"All we want is ... that the Iraqi government is able to exercise its sovereignty and authority in a way that acquires credibility," Secretary-General Amr Musa told reporters on Monday. 

But Arab analysts cast doubt on the significance of the transfer, which leaves more than 160,000 foreign troops and security personnel in Iraq outside the control of the transitional Iraq government. 

The analysts said they expected most Arab governments would maintain their "wait-and-see" attitude towards the Iraqi government, withholding full diplomatic recognition for now. 

Hasan Nafaa, chairman of the political science department
at Cairo University, said the conflict was unlikely to end as
long as foreign forces were present.

"The Iraqi people are not easily duped," he said. 

Arab suspicions

Mustaya al-Sayyid, a professor of political science at the university, said: "It's not really a genuine transfer, with this heavy American military and civilian presence and with a low requirement that American troops get authorisation before taking any military action." 

The US and the Iraqi government have portrayed the transfer as a decisive step towards putting Iraqis back in charge of their country after 14 months of occupation. 

But Arabs outside Iraq, who mostly opposed the invasion, suspect Washington wants to retain its influence over Baghdad while giving the impression that Iraqis are fully in control.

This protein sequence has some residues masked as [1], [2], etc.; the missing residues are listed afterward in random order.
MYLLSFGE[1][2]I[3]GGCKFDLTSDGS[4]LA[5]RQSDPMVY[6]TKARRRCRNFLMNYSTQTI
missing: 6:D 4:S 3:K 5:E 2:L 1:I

'No major change'

"The United States wants Iraqis to fight Iraqis and reduce the rising cost of its military presence in the country. The world opinion will not swallow this sham transfer of authority," added Mustafa Ramid, a Moroccan member of parliament from the moderate Islamist Justice and Development Party. 

Kuwait has said it will restore
ties with the 'new' Iraq

Ordinary Egyptians, who mostly distrust the United States because of its Middle East policies, were also sceptical. 

"They (the US) chose the government now in Iraq so it's going to do what they want," said Samir Eid, 52, owner of an antique shop in downtown Cairo. 

Some Lebanese felt the same way. "I don't think this will be a major change. (The new government) is like a toy they can play with... At the end of the day the decisions will be taken by the American government," said businessman Wisam Isa.

US allies

Meanwhile, Egypt and Kuwait, Arab states close to the United States, welcomed the transfer. Egyptian Foreign Minister Ahmad Mahir said giving authority to Iraqis would make it easier to restore stability in Iraq, where conflict has raged since the US invasion in March 2003. 

"That's what Egypt desires for the Iraqi people, to provide an opportunity for them to take control of their own affairs and restore complete sovereignty," Mahir told reporters. 

Kuwait, occupied by Iraq in 1990-91, said the transfer in Baghdad on Monday marked the "start of a new era".

On Monday, the oil-rich emirate announced that it was restoring full diplomatic relations with Iraq.